Clippers (Law) Two yards of the famous Yankee Clippers as bred by the late E.W. Law of Georgia and Florida are supposed to be a cross of Madigin Claret over the "Pine Albany" and "Old Albany" respectively from the O'Connells of Albany, N.Y. One version among some of the big time cockers is that Law sold some crossed fowl that turned out to be so good that he got them back and bred and fought them, as the Clippers but was never sure what blood was in them (Am just giving it as I've often heard it; I express no opinion either way).
Cocks come light and dark red, Spangle, Pumpkin, and an occasional white. All are straight combed with white and yellow legs and occasionally one will come green legged. As with most other strains there were probably several different families, all called Clippers. Some were extremely good and dead game. The boys down in Albany, Ga. have some of these. Others were rank dunghills.
I have known Mr. Law since I was just a kid until his death. I fought my first cock at a main between Law and my uncle, the late W. L. Johnson. Long before that Law had a yard of his fowl at Mr. Cliff Morgans who lived about three miles from my home. I walked a few cocks for Law about ten years ago. Our dealings were always satisfactory to both parties. Coopers Clippers In 1859 "Censor" the London correspondent of "Porters Sprit of the Times" presented Dr. J. W. Cooper two trios of Clippers.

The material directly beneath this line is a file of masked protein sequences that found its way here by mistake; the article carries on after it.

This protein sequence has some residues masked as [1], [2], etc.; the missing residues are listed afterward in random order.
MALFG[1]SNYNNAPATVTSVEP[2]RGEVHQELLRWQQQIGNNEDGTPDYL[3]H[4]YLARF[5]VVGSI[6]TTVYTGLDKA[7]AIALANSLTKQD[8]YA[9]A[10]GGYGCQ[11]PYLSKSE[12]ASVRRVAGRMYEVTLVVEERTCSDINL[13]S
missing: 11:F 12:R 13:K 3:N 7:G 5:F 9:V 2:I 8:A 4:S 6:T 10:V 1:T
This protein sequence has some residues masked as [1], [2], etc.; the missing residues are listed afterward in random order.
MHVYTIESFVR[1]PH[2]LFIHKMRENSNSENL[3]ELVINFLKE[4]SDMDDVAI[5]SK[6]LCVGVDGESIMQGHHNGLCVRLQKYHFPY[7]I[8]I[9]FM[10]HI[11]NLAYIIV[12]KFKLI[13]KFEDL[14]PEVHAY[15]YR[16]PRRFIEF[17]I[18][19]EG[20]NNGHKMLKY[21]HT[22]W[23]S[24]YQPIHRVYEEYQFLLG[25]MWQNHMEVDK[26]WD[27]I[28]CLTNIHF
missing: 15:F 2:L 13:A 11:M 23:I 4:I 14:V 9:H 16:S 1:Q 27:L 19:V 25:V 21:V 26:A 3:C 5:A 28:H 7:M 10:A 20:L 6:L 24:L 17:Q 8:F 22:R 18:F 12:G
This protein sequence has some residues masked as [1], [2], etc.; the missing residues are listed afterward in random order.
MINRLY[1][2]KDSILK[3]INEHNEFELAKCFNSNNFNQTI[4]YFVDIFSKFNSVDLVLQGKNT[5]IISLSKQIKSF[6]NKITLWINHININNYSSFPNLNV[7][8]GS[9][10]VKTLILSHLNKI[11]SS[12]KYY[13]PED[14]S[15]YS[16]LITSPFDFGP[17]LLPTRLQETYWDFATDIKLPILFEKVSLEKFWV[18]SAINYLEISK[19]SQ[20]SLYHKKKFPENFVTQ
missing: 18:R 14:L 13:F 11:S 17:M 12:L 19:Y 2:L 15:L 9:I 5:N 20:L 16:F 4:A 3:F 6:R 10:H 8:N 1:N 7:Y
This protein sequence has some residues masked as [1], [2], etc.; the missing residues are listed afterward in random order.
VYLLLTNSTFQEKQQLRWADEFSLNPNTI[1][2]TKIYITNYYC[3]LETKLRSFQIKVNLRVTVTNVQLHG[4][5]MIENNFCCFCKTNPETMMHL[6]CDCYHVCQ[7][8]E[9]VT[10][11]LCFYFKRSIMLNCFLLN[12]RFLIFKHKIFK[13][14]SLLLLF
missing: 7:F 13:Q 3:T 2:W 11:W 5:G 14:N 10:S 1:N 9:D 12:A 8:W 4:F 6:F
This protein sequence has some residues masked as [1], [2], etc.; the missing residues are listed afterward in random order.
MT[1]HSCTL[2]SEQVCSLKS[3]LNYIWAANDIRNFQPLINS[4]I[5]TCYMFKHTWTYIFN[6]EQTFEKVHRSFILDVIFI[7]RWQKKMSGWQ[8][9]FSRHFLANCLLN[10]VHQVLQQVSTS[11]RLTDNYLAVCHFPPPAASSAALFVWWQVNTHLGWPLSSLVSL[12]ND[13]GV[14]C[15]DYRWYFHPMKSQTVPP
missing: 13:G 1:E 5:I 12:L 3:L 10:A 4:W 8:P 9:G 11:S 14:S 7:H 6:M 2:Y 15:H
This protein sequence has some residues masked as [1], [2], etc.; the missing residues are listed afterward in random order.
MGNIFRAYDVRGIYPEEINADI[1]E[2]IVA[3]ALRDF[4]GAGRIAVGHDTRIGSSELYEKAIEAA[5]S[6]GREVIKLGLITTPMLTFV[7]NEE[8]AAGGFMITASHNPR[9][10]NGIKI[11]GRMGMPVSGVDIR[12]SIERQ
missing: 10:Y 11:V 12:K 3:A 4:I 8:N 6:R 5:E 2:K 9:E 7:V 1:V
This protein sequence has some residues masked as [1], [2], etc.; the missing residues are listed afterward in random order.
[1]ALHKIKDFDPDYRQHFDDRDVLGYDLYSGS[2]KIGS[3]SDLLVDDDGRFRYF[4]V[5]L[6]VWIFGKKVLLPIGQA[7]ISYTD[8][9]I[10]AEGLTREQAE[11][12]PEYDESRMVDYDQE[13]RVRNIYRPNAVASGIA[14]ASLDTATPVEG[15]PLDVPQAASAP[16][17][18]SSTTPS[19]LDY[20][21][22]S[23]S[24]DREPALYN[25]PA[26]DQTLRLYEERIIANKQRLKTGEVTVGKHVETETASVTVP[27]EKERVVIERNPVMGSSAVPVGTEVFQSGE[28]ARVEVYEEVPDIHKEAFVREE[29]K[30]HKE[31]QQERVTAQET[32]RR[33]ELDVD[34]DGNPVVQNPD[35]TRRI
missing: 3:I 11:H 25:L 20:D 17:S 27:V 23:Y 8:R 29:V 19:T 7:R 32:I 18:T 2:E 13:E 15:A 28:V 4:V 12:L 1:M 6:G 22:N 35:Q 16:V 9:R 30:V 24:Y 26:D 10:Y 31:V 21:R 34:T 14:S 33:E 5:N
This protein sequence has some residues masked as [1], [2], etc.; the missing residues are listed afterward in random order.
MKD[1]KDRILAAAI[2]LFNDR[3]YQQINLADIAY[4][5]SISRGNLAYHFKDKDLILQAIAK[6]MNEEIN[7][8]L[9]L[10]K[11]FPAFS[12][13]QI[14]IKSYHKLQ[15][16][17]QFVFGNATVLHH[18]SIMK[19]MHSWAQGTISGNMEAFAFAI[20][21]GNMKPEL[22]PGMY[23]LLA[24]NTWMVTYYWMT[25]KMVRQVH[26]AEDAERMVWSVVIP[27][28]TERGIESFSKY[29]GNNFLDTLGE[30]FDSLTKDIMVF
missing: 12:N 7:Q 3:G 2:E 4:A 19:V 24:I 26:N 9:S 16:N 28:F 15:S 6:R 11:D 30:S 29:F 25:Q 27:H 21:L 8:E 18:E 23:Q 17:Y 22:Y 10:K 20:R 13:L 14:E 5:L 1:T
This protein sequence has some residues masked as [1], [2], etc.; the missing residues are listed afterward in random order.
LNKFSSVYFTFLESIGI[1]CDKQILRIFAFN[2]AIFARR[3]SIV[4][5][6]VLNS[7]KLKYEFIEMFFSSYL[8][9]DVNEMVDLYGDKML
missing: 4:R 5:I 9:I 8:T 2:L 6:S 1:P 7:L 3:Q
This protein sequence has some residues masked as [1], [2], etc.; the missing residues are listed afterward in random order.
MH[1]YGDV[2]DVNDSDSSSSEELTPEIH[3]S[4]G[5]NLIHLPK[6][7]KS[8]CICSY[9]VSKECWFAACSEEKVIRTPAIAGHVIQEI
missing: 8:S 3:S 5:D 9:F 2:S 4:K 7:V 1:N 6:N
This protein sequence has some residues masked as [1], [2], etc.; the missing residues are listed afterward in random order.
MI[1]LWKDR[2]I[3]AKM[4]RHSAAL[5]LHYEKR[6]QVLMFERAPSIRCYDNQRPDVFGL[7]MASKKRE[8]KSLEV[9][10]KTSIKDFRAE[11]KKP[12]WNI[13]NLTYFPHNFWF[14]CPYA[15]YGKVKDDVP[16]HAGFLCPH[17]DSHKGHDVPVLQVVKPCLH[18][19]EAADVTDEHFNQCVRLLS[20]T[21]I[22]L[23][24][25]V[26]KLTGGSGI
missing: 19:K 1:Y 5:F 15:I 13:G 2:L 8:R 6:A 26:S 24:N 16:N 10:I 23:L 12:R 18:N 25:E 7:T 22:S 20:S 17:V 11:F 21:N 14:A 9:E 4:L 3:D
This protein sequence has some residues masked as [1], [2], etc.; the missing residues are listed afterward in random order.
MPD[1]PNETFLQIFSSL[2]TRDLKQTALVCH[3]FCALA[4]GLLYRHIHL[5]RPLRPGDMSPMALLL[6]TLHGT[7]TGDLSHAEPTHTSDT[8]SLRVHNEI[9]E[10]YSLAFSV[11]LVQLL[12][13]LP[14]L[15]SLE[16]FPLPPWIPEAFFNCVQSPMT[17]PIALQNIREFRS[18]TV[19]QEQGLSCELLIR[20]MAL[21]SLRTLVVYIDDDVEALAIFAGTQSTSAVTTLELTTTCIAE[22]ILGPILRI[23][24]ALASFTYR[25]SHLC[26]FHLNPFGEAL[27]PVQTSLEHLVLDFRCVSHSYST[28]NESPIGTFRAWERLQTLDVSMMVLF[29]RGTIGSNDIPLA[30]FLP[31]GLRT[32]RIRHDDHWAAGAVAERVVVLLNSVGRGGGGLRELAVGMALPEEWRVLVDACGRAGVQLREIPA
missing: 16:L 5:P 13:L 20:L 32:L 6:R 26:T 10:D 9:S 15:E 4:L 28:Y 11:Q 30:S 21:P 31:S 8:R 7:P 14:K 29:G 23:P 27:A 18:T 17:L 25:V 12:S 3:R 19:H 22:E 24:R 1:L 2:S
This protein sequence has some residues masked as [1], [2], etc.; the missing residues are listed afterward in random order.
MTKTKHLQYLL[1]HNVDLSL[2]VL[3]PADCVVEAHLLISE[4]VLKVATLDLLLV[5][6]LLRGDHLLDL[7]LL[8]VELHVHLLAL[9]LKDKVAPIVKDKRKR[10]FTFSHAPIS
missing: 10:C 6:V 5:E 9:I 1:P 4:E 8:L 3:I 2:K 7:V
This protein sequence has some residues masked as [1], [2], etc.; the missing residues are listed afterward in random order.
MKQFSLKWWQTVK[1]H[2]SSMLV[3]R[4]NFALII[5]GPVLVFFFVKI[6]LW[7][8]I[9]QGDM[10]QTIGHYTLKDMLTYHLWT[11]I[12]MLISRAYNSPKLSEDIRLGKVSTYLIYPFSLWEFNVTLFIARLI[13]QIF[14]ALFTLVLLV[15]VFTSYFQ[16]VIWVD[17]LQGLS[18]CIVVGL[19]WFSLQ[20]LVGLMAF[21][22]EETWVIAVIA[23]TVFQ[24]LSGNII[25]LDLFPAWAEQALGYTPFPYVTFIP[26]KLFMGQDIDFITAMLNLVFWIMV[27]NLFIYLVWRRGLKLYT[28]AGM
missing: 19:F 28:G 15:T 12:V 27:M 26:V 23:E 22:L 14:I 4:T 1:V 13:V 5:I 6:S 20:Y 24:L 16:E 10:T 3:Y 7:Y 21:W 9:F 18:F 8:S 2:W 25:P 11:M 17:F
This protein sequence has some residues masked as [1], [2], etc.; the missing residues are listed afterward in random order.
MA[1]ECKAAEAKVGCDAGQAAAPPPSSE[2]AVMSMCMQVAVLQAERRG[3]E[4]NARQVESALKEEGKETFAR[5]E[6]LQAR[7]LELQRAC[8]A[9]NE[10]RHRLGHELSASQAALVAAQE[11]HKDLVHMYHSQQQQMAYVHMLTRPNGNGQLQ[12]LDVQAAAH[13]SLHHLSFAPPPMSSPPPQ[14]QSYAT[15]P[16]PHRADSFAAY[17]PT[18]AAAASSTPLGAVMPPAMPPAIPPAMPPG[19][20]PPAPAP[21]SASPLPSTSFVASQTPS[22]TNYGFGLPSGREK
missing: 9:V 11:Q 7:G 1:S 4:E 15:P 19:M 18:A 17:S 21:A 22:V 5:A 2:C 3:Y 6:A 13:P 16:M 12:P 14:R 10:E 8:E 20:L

One of the cocks was breed by Mr. Cobden of Sussex. The hens with him were out of a brown red Nottingham cock, out of black breasted red hens from the celebrated jockey Frank Butler. The other cock was bred by Mr. Heathcote at Epsom Race Course, of which he was part owner. The hens with him were of famed Staffordshire stock. Although the two sets of hens were no kin, nor were they kin to the cocks, all the produce were called Clippers. They came black red and brown reds.
- Johnson's History of Game Strains
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